Old Joy

Two long time, long distance friends, Mark (Daniel London), and Kurt (Will Oldman), have been separated by time and life when Kurt invites his old buddy on an impromptu camping trip. Sophomore filmmaker Kelly Reichhardt takes us on a road journey that shows, sometimes, we grow with life’s experience in “Old Joy.”

Laura's Review: B

When Mark (Daniel London, "Lisa Picard Is Famous," "Rent") is called by his old buddy Kurt (Will Oldham, "Junebug") to go on a weekend camping trip, Mark's heavily pregnant wife (Tanya Smith) isn't thrilled with the idea. But Mark jumps at the chance and is soon on the road with a friend he'd left behind. Theirs is a friendship of "Old Joy." Cowriter (with Jonathan Raymond)/editor/director Kelly Reichardt's ("River of Grass") film has been received by some as the second coming, but it is a far simpler thing. "Old Joy" is both a celebration of the verdant beauty of the Pacific Northwest and a requiem to male maturation. It is clear from the outset that Mark and Kurt are no longer on equal footing. 'Can we use your car?' Kurt asks, his own the type of heap owned by starving college kids. Mark maintains patient composure as Kurt smokes pot and proceeds to get them lost. After camping next to a dumping ground, the duo find a diner where Kurt tries to make the best of things as Mark takes calls from his wife in private and complains about how the trip is going. To Kurt's face, Mark expresses confidence in Kurt's abilities. Kurt spots the arrow nailed to a tree that marks the spot he's been telling Mark about, an arrow it would have been nigh on impossible to see the night before. The two hike into the woods as Lucy, Mark's happy go lucky dog, bounds all around them. Mark regales Kurt with stories of his good deed doing and Kurt expresses admiration and pride in Mark's community service. Mark offers a weak attempt at returning the compliment. But then something magical happens. The rustic wooden steam/soak house Kurt has been so eager to share with Mark appears like a Japanese tree house. Within this calming place, where all one can hear is the running of water and song of birds, the two genuinely commune. Kurt spins incredible stories out of mundane experiences as Mark floats and listens. The camera (cinematography by Peter Sillen, "Benjamin Smoke") lingers over Mark's incredibly symmetrical face, the curve of his eyebrows reflected in the bow of his upper lip. And then their time is over. A drive home is followed by an abrupt leave taking as Mark drops Kurt off at his apartment in a shabby part of town. Kurt wanders the city, bypassing a panhandler, then returning to give money, his own form of 'community service' that Mark tried and failed to imply. Reichardt's short film (less than eighty minutes) contrasts the tenseness of urban life with the restorative powers of nature, but her two old friends have so clearly grown apart at film's beginning, there's little to learn about this friendship. 'Sorrow is just but worn out joy,' Kurt says he was told in a dream, a clear indication of the state of their relationship. And yet, there's something about the mood of this film that grows on one. Much of the film's running time is spent observing the trip - from a car-mounted camera, from a car travelling behind - to meditative music by Yo La Tengo and while it may strike some as boring, it does have a cumulative build.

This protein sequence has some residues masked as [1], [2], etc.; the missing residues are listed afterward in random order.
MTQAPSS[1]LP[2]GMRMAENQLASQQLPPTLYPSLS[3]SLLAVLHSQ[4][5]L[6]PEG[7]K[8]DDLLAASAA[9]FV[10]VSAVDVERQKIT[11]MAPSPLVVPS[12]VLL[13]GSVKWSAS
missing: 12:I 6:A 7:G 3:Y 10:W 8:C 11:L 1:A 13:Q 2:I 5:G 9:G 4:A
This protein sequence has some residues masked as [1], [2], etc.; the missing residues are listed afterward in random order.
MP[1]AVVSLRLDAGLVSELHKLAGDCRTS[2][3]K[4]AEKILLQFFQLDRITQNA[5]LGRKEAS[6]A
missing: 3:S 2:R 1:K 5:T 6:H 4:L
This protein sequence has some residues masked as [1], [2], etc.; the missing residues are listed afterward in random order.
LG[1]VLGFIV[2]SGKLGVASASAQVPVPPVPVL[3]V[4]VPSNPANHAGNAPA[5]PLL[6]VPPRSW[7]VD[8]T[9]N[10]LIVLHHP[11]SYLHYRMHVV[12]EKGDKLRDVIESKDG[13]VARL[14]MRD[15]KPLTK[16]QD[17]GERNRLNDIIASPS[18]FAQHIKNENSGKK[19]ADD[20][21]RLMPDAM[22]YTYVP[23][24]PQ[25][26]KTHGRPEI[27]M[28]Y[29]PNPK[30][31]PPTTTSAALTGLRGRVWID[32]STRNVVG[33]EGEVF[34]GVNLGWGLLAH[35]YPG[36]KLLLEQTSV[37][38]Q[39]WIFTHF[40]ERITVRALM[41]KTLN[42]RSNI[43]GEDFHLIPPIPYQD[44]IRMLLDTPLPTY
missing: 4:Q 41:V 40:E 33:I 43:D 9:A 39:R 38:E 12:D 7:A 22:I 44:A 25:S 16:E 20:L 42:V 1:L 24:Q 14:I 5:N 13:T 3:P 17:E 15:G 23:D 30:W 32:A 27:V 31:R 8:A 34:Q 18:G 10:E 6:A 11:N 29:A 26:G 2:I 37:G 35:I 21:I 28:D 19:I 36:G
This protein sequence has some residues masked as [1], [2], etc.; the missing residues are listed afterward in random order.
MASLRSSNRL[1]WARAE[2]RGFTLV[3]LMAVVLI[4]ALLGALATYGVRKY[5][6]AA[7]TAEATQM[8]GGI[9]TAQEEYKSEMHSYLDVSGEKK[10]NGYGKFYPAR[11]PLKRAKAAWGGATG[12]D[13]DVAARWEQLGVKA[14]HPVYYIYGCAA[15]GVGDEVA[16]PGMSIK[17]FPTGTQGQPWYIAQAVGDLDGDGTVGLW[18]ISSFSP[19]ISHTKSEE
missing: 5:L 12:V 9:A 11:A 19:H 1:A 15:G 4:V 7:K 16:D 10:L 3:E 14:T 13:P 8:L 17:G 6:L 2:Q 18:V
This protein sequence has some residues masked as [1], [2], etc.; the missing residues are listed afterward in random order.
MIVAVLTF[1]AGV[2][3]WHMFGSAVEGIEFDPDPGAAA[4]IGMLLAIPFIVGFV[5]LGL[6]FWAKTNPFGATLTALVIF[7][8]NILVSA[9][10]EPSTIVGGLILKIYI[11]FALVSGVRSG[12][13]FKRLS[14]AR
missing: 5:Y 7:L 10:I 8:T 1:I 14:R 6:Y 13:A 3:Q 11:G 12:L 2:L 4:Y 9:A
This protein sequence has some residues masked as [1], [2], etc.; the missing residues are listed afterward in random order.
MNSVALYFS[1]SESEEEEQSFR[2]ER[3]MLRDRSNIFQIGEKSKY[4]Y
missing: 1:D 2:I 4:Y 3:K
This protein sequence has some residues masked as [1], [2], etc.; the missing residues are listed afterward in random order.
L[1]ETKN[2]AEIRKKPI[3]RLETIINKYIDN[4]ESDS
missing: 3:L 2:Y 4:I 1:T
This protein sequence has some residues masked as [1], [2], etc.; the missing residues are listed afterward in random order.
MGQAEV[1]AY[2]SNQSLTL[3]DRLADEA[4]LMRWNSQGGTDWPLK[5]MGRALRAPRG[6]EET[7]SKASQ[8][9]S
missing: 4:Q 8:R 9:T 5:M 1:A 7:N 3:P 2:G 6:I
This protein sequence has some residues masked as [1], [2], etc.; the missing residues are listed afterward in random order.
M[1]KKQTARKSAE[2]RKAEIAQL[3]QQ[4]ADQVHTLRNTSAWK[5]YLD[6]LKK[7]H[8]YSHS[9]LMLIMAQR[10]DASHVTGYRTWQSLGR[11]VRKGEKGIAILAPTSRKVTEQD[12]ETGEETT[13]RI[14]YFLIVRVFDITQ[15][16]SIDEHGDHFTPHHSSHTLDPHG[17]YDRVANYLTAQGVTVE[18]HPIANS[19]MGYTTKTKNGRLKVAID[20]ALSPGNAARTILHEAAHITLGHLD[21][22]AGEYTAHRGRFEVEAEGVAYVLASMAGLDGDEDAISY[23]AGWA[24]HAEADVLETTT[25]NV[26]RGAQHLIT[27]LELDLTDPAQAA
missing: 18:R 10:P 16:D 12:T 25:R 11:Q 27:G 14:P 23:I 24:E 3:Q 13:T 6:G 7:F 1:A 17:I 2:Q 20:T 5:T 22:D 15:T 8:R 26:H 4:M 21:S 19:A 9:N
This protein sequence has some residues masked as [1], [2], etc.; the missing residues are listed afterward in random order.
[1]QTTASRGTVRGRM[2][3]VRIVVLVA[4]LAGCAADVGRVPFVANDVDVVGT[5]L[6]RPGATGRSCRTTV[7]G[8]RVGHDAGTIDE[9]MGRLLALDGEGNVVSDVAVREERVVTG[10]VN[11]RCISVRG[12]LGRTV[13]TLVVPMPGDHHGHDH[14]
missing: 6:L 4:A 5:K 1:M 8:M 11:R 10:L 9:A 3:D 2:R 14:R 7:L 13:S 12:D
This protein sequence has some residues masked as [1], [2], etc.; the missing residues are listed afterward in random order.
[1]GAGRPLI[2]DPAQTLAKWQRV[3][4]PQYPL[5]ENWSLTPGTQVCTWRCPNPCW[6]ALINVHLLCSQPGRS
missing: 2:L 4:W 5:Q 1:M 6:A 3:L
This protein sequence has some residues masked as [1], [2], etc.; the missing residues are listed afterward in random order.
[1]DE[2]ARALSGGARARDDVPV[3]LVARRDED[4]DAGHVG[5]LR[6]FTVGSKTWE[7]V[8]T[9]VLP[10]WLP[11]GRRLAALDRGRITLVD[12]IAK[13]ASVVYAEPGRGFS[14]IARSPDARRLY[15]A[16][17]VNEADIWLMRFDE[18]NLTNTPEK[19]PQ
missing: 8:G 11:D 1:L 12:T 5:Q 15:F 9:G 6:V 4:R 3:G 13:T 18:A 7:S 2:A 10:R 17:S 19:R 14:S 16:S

Robin's Review: B+

I am not sure what audience writer/director Fagan is aiming for with this charming, funny and poignant portrait of history. But, anyone who is interested in Irish history should see “Older than Ireland.” Heck, anyone interested in our modern history, period, should see this film. I happen to be very interested in the birthplace of my ancestors so the reminiscences of these centenarians struck a note within me. “What’s it like to be 100?” is asked of all and there responses are funny and very clear and coherent. One says, “I never ate a vegetable in my life!” as her answer for her longevity. They talk about key life events, like getting their first pair of shows, the joy of getting married and having children and the sadness and grief over losing loved ones, especially their spouse and children. They talk of the “American Wake,” the gathering of family and friends to see off those immigrating to the US. When asked what the most important inventions in their lives, the answers will surprise you. There is so much love for life in Fegan’s subjects that you cannot help but smile and enjoy their memories.